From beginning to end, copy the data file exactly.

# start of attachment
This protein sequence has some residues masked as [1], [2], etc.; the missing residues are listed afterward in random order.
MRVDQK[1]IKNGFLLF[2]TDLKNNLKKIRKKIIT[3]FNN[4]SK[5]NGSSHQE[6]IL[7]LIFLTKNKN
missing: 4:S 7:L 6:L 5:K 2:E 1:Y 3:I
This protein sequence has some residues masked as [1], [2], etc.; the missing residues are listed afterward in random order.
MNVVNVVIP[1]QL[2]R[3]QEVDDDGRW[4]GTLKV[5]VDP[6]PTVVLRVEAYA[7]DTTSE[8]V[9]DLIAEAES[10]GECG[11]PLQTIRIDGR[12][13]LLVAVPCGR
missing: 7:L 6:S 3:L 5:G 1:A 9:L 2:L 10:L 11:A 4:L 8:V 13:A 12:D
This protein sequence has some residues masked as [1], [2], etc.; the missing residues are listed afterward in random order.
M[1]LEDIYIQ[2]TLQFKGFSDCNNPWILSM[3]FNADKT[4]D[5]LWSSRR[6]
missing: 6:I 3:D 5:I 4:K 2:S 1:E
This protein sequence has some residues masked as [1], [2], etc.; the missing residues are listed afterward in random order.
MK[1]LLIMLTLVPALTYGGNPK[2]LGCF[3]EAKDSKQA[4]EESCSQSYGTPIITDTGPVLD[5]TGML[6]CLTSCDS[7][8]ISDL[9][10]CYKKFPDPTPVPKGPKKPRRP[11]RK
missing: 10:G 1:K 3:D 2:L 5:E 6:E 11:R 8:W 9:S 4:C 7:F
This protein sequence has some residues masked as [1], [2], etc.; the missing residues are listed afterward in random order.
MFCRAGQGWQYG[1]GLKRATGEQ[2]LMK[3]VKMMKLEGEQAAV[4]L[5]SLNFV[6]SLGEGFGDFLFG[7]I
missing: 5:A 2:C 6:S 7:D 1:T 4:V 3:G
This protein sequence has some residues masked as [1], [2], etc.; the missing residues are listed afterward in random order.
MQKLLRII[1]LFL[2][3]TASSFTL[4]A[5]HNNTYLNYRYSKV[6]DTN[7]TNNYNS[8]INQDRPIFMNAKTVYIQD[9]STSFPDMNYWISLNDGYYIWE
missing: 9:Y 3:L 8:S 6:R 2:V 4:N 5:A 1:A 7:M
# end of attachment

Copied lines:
This protein sequence has some residues masked as [1], [2], etc.; the missing residues are listed afterward in random order.
MRVDQK[1]IKNGFLLF[2]TDLKNNLKKIRKKIIT[3]FNN[4]SK[5]NGSSHQE[6]IL[7]LIFLTKNKN
missing: 4:S 7:L 6:L 5:K 2:E 1:Y 3:I
This protein sequence has some residues masked as [1], [2], etc.; the missing residues are listed afterward in random order.
MNVVNVVIP[1]QL[2]R[3]QEVDDDGRW[4]GTLKV[5]VDP[6]PTVVLRVEAYA[7]DTTSE[8]V[9]DLIAEAES[10]GECG[11]PLQTIRIDGR[12][13]LLVAVPCGR
missing: 7:L 6:S 3:L 5:G 1:A 9:L 2:L 10:L 11:A 4:L 8:V 13:A 12:D
This protein sequence has some residues masked as [1], [2], etc.; the missing residues are listed afterward in random order.
M[1]LEDIYIQ[2]TLQFKGFSDCNNPWILSM[3]FNADKT[4]D[5]LWSSRR[6]
missing: 6:I 3:D 5:I 4:K 2:S 1:E
This protein sequence has some residues masked as [1], [2], etc.; the missing residues are listed afterward in random order.
MK[1]LLIMLTLVPALTYGGNPK[2]LGCF[3]EAKDSKQA[4]EESCSQSYGTPIITDTGPVLD[5]TGML[6]CLTSCDS[7][8]ISDL[9][10]CYKKFPDPTPVPKGPKKPRRP[11]RK
missing: 10:G 1:K 3:D 2:L 5:E 6:E 11:R 8:W 9:S 4:C 7:F
This protein sequence has some residues masked as [1], [2], etc.; the missing residues are listed afterward in random order.
MFCRAGQGWQYG[1]GLKRATGEQ[2]LMK[3]VKMMKLEGEQAAV[4]L[5]SLNFV[6]SLGEGFGDFLFG[7]I
missing: 5:A 2:C 6:S 7:D 1:T 4:V 3:G
This protein sequence has some residues masked as [1], [2], etc.; the missing residues are listed afterward in random order.
MQKLLRII[1]LFL[2][3]TASSFTL[4]A[5]HNNTYLNYRYSKV[6]DTN[7]TNNYNS[8]INQDRPIFMNAKTVYIQD[9]STSFPDMNYWISLNDGYYIWE
missing: 9:Y 3:L 8:S 6:R 2:V 4:N 5:A 1:A 7:M